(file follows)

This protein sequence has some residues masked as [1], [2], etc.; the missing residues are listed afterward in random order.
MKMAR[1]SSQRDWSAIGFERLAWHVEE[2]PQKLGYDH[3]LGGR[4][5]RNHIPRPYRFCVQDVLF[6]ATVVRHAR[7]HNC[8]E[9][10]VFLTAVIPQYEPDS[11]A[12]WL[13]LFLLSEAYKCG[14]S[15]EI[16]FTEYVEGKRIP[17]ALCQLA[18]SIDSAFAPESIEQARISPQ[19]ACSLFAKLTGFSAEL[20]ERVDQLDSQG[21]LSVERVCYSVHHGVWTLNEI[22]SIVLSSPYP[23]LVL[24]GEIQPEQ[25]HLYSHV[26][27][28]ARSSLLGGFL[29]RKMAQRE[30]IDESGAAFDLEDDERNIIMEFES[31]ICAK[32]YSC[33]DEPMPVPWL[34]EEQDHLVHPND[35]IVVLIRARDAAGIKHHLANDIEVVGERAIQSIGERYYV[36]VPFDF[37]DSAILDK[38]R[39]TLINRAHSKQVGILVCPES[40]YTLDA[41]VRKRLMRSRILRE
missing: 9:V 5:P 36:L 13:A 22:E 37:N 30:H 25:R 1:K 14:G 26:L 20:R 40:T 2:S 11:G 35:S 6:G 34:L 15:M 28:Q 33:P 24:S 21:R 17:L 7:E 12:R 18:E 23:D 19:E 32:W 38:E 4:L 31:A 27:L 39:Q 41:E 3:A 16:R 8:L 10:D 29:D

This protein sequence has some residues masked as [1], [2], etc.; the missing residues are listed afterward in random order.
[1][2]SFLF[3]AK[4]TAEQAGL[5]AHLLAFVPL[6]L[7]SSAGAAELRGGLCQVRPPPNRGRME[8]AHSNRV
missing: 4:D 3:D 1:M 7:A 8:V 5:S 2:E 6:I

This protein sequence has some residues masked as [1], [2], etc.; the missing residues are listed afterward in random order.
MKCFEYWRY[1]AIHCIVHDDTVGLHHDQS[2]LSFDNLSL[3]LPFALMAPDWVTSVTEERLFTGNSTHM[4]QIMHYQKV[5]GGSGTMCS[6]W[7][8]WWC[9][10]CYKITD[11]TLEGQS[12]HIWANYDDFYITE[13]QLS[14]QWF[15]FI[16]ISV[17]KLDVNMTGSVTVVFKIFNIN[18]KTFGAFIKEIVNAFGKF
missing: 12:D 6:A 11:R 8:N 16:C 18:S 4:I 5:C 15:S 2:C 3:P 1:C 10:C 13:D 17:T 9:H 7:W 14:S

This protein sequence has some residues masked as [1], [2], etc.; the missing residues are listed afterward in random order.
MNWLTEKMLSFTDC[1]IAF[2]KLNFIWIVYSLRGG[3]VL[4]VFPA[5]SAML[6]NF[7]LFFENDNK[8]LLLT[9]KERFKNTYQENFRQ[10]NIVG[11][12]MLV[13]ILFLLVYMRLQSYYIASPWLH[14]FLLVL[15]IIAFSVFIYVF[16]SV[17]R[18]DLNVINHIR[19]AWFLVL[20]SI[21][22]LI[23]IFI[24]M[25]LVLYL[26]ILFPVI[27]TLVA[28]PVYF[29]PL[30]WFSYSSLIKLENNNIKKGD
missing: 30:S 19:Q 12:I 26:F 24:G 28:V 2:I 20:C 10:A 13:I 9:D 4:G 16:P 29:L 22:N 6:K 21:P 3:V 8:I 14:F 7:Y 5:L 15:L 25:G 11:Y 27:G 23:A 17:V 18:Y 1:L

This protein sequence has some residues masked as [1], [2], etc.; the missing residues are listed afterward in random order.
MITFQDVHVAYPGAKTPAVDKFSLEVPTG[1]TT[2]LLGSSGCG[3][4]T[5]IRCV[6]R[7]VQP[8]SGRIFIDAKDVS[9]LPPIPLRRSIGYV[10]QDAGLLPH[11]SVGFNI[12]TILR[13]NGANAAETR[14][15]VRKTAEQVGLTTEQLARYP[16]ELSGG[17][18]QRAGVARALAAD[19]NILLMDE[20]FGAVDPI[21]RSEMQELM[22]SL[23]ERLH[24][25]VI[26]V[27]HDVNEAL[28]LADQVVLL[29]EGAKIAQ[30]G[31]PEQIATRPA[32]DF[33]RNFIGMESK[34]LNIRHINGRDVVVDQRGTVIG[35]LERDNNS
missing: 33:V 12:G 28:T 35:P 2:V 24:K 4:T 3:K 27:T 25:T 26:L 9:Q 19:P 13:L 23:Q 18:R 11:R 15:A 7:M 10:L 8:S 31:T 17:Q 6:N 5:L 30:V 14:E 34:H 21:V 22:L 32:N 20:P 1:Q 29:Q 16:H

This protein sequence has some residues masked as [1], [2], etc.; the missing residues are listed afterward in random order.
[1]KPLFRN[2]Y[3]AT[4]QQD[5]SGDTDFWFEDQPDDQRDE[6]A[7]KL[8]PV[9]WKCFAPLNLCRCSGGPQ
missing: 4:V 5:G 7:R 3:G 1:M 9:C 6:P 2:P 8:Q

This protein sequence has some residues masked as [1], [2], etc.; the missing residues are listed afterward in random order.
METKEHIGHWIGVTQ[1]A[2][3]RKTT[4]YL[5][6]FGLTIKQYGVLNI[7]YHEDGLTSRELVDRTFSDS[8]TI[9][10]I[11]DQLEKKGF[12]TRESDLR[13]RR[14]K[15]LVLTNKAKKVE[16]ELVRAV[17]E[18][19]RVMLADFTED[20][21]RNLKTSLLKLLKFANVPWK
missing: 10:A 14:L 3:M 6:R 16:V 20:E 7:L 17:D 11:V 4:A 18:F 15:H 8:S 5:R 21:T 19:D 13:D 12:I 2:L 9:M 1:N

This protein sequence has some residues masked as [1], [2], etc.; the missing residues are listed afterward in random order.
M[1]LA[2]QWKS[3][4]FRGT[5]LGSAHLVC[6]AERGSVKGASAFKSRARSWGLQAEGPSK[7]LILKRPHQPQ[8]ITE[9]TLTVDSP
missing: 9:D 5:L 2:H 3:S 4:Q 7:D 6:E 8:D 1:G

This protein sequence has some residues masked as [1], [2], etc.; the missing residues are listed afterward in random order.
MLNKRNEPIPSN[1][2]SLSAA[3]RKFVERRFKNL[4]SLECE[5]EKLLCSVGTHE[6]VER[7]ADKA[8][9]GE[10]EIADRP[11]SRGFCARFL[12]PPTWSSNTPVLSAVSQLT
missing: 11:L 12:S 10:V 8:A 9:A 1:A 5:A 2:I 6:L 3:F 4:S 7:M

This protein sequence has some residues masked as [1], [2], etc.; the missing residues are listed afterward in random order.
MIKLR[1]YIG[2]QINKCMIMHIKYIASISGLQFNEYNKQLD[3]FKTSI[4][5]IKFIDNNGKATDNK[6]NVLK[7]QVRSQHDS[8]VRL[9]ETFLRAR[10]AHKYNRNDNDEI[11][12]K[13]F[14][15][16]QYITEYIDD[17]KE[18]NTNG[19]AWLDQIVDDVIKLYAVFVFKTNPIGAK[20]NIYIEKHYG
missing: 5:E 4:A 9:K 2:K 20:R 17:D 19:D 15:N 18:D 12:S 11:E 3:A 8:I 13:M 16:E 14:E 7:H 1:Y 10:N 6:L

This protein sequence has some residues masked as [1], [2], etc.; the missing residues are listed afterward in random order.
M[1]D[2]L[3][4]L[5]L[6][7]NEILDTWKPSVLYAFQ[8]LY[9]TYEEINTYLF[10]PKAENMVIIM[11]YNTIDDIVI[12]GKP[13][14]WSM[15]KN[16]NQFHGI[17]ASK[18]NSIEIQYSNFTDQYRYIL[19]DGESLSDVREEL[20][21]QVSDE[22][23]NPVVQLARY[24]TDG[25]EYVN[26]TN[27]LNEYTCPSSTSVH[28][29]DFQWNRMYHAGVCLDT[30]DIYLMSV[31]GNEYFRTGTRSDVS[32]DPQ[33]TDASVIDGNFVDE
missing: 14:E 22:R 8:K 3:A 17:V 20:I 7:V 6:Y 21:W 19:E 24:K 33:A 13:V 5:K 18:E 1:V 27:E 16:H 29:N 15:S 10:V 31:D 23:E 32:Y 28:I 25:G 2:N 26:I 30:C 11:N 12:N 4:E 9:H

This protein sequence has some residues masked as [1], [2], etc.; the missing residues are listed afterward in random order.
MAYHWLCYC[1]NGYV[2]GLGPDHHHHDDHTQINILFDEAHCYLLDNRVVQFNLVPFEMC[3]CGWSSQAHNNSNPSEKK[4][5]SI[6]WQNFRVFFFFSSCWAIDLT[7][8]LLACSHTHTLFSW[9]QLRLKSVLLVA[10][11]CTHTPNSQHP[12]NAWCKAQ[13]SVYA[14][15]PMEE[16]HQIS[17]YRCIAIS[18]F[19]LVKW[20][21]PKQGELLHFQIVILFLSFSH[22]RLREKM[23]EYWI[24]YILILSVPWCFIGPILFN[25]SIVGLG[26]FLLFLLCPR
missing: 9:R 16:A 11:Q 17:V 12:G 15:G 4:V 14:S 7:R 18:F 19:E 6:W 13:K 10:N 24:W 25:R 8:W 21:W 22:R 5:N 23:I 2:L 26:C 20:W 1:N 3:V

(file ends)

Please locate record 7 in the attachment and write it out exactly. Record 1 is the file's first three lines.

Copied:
This protein sequence has some residues masked as [1], [2], etc.; the missing residues are listed afterward in random order.
METKEHIGHWIGVTQ[1]A[2][3]RKTT[4]YL[5][6]FGLTIKQYGVLNI[7]YHEDGLTSRELVDRTFSDS[8]TI[9][10]I[11]DQLEKKGF[12]TRESDLR[13]RR[14]K[15]LVLTNKAKKVE[16]ELVRAV[17]E[18][19]RVMLADFTED[20][21]RNLKTSLLKLLKFANVPWK
missing: 10:A 14:L 3:M 6:R 16:V 20:E 7:L 17:D 11:V 4:A 18:F 15:H 8:S 5:R 21:T 19:D 13:D 12:I 2:L 9:M 1:N